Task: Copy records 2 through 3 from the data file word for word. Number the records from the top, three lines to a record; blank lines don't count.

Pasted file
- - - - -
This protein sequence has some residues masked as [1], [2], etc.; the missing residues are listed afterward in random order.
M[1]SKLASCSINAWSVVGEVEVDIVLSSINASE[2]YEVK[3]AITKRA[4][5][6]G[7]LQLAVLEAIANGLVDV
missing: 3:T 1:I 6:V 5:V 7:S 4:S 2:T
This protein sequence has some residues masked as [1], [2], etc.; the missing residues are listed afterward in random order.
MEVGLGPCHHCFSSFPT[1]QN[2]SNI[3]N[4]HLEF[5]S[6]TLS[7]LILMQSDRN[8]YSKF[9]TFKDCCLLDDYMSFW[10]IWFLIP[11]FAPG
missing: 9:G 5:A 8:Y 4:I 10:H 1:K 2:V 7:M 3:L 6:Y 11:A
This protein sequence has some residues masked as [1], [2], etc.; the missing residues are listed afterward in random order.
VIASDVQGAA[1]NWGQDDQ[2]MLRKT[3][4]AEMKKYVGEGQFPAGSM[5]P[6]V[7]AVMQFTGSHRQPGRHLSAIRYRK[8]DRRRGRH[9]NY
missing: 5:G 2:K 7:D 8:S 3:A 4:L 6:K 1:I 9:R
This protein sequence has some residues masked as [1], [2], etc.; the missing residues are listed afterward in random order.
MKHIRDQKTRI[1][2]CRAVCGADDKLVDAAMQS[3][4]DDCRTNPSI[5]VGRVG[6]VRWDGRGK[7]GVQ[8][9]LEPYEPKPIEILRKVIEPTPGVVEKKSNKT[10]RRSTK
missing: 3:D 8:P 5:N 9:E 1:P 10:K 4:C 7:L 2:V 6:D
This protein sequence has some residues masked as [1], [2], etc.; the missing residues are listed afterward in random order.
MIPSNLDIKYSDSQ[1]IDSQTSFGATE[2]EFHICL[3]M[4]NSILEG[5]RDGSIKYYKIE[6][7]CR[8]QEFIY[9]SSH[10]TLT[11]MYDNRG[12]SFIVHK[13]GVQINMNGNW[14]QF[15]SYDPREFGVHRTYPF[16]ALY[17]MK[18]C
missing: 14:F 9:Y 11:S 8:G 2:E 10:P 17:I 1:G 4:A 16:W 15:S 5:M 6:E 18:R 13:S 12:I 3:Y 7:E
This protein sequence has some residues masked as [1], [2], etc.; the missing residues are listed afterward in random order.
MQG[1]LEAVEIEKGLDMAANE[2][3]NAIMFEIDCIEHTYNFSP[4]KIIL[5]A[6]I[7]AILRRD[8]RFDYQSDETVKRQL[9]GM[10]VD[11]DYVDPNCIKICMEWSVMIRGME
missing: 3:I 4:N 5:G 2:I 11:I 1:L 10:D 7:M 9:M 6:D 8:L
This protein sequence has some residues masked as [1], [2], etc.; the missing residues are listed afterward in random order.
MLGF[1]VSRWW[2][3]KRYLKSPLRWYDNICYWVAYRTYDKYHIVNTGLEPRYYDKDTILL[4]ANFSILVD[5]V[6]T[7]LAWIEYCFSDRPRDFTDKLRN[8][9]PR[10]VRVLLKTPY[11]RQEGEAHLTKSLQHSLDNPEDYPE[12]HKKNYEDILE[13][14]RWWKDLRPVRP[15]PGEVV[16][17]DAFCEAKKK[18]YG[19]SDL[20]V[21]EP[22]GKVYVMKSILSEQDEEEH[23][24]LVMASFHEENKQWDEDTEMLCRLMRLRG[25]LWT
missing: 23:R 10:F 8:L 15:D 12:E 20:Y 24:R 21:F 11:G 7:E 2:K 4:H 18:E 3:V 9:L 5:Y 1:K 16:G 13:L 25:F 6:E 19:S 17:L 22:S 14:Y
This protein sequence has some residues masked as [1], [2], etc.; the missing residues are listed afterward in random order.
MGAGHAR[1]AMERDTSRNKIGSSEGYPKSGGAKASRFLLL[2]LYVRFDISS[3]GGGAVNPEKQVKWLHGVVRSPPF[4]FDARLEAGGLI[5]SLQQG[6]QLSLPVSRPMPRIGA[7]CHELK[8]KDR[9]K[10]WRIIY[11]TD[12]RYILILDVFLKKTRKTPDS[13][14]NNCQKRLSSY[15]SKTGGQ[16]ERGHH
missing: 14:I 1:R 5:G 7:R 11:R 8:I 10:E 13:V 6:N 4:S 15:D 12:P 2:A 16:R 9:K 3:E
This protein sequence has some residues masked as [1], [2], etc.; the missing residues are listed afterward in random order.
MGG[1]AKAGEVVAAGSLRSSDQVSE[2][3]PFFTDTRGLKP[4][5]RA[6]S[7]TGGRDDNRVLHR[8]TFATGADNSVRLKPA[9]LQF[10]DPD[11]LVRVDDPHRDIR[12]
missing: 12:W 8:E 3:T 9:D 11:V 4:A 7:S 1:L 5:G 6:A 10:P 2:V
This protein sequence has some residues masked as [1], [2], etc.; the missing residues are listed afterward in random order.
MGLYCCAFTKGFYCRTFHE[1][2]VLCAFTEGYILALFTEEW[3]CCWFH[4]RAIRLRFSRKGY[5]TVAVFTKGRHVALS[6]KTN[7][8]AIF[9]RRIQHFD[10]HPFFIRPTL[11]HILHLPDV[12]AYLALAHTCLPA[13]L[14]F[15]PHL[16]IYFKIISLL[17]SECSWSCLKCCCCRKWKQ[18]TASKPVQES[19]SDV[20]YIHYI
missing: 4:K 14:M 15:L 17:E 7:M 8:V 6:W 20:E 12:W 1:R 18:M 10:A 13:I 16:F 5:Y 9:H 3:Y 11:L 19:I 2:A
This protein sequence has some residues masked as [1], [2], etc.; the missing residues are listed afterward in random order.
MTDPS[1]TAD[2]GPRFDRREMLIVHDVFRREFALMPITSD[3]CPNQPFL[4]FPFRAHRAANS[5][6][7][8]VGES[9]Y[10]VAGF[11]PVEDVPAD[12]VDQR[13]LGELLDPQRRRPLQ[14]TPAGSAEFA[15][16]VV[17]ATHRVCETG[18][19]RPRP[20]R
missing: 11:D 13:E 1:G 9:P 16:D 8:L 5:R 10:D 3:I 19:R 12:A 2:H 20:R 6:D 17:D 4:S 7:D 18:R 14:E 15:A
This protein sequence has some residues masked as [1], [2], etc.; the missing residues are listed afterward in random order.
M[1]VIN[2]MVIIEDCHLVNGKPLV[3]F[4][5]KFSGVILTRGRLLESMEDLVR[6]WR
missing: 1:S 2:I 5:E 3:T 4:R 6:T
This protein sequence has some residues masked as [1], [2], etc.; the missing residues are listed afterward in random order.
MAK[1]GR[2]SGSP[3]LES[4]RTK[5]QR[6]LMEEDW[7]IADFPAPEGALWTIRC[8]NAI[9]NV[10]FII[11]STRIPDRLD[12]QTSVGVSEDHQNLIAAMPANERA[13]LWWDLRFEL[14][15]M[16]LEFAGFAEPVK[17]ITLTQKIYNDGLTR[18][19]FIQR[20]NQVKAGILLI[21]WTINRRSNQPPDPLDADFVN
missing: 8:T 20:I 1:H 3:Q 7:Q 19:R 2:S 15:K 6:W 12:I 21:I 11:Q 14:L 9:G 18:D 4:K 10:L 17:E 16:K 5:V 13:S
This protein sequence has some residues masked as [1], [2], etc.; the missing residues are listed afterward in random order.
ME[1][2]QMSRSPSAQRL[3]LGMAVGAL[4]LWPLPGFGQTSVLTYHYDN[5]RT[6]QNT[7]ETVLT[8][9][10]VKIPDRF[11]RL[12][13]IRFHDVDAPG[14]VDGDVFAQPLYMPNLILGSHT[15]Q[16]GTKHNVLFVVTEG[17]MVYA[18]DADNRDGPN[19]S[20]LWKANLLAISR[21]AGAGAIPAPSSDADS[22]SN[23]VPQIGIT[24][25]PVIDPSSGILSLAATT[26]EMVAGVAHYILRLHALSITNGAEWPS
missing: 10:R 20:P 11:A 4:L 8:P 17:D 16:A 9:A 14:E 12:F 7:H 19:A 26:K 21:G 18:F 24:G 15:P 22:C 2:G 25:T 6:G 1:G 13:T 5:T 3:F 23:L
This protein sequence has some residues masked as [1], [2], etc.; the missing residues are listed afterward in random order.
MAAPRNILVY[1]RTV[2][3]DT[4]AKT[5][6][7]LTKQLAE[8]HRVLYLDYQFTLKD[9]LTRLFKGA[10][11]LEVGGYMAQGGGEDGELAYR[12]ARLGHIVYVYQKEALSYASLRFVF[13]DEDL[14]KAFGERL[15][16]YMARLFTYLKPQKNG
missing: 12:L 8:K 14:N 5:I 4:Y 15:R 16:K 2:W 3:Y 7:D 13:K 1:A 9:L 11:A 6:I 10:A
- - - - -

This protein sequence has some residues masked as [1], [2], etc.; the missing residues are listed afterward in random order.
MEVGLGPCHHCFSSFPT[1]QN[2]SNI[3]N[4]HLEF[5]S[6]TLS[7]LILMQSDRN[8]YSKF[9]TFKDCCLLDDYMSFW[10]IWFLIP[11]FAPG
missing: 9:G 5:A 8:Y 4:I 10:H 1:K 2:V 7:M 3:L 6:Y 11:A
This protein sequence has some residues masked as [1], [2], etc.; the missing residues are listed afterward in random order.
VIASDVQGAA[1]NWGQDDQ[2]MLRKT[3][4]AEMKKYVGEGQFPAGSM[5]P[6]V[7]AVMQFTGSHRQPGRHLSAIRYRK[8]DRRRGRH[9]NY
missing: 5:G 2:K 7:D 8:S 3:A 4:L 6:K 1:I 9:R